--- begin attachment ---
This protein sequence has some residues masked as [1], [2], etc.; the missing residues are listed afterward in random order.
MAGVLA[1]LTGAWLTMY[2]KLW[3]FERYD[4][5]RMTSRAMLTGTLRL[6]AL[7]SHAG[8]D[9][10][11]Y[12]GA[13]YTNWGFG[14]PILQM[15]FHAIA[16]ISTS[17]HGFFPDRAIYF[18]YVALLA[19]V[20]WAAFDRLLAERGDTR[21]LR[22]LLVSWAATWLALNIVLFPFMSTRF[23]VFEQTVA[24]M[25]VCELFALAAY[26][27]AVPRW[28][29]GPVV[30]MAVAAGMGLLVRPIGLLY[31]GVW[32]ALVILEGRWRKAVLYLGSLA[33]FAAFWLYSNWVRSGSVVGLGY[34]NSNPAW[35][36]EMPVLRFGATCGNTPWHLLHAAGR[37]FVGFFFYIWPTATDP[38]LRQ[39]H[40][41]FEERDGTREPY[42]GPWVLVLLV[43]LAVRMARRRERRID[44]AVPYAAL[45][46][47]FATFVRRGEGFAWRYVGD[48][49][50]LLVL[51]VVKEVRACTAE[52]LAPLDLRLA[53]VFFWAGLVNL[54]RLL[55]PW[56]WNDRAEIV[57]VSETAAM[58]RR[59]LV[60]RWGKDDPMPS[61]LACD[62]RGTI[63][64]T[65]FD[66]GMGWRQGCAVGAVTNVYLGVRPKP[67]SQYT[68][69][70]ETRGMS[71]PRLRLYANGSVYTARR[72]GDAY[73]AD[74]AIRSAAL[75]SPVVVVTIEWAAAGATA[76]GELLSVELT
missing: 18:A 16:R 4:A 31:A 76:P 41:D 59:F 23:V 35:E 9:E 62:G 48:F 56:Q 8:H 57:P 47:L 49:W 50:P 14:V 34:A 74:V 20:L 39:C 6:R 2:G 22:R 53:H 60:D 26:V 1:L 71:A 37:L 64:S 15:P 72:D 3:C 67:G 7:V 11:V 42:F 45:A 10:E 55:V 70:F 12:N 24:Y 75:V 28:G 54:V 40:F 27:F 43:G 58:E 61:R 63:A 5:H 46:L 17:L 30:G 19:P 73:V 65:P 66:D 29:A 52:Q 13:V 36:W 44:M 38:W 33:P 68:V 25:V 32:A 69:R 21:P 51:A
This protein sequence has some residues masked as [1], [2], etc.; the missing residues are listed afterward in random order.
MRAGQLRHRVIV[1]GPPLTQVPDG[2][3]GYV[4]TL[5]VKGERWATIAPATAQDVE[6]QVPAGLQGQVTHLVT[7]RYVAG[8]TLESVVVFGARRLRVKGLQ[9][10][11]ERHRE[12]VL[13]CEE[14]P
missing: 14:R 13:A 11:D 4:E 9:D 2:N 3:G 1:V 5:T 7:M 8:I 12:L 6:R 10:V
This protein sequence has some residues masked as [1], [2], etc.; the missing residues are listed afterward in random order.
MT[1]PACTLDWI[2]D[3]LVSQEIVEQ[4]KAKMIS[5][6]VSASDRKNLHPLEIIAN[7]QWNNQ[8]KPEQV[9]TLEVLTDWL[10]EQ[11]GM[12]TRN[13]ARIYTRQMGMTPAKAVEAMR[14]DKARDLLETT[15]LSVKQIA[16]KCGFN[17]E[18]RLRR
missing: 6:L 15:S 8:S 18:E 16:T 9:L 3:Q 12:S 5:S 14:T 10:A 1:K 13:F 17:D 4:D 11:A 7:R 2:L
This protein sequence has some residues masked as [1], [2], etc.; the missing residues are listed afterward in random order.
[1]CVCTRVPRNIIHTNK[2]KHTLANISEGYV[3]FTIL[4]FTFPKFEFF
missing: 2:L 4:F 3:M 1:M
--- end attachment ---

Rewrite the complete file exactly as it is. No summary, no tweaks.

This protein sequence has some residues masked as [1], [2], etc.; the missing residues are listed afterward in random order.
MAGVLA[1]LTGAWLTMY[2]KLW[3]FERYD[4][5]RMTSRAMLTGTLRL[6]AL[7]SHAG[8]D[9][10][11]Y[12]GA[13]YTNWGFG[14]PILQM[15]FHAIA[16]ISTS[17]HGFFPDRAIYF[18]YVALLA[19]V[20]WAAFDRLLAERGDTR[21]LR[22]LLVSWAATWLALNIVLFPFMSTRF[23]VFEQTVA[24]M[25]VCELFALAAY[26][27]AVPRW[28][29]GPVV[30]MAVAAGMGLLVRPIGLLY[31]GVW[32]ALVILEGRWRKAVLYLGSLA[33]FAAFWLYSNWVRSGSVVGLGY[34]NSNPAW[35][36]EMPVLRFGATCGNTPWHLLHAAGR[37]FVGFFFYIWPTATDP[38]LRQ[39]H[40][41]FEERDGTREPY[42]GPWVLVLLV[43]LAVRMARRRERRID[44]AVPYAAL[45][46][47]FATFVRRGEGFAWRYVGD[48][49][50]LLVL[51]VVKEVRACTAE[52]LAPLDLRLA[53]VFFWAGLVNL[54]RLL[55]PW[56]WNDRAEIV[57]VSETAAM[58]RR[59]LV[60]RWGKDDPMPS[61]LACD[62]RGTI[63][64]T[65]FD[66]GMGWRQGCAVGAVTNVYLGVRPKP[67]SQYT[68][69][70]ETRGMS[71]PRLRLYANGSVYTARR[72]GDAY[73]AD[74]AIRSAAL[75]SPVVVVTIEWAAAGATA[76]GELLSVELT
missing: 18:A 16:R 4:A 31:A 76:P 41:D 59:F 23:V 35:E 9:E 62:G 48:F 56:Q 8:H 57:P 47:L 49:W 50:P 14:V 34:A 74:V 20:L 39:C 6:R 2:G 22:R 53:H 60:D 26:V 1:L 71:A 37:L 64:S 15:P 72:D 3:C 67:G 7:V 11:V 42:F 45:A 10:E 55:V 70:F 12:N 24:Y 75:V 28:G 54:V 40:F 27:F 43:G 58:E 61:R 63:A 5:H 46:L 17:L 30:G 19:P 73:V 65:P 66:D 29:A 52:Q 13:V 36:W 44:M 38:W 33:P 68:V 25:V 32:A 69:R 21:P 51:A
This protein sequence has some residues masked as [1], [2], etc.; the missing residues are listed afterward in random order.
MRAGQLRHRVIV[1]GPPLTQVPDG[2][3]GYV[4]TL[5]VKGERWATIAPATAQDVE[6]QVPAGLQGQVTHLVT[7]RYVAG[8]TLESVVVFGARRLRVKGLQ[9][10][11]ERHRE[12]VL[13]CEE[14]P
missing: 14:R 13:A 11:D 4:E 9:D 2:N 3:G 1:V 5:T 7:M 8:I 12:L 6:R 10:V
This protein sequence has some residues masked as [1], [2], etc.; the missing residues are listed afterward in random order.
MT[1]PACTLDWI[2]D[3]LVSQEIVEQ[4]KAKMIS[5][6]VSASDRKNLHPLEIIAN[7]QWNNQ[8]KPEQV[9]TLEVLTDWL[10]EQ[11]GM[12]TRN[13]ARIYTRQMGMTPAKAVEAMR[14]DKARDLLETT[15]LSVKQIA[16]KCGFN[17]E[18]RLRR
missing: 6:L 15:S 8:S 18:E 16:T 9:L 3:Q 12:S 5:S 14:T 10:A 1:K 13:F 17:D 4:D 11:A 7:R 2:L
This protein sequence has some residues masked as [1], [2], etc.; the missing residues are listed afterward in random order.
[1]CVCTRVPRNIIHTNK[2]KHTLANISEGYV[3]FTIL[4]FTFPKFEFF
missing: 2:L 4:F 3:M 1:M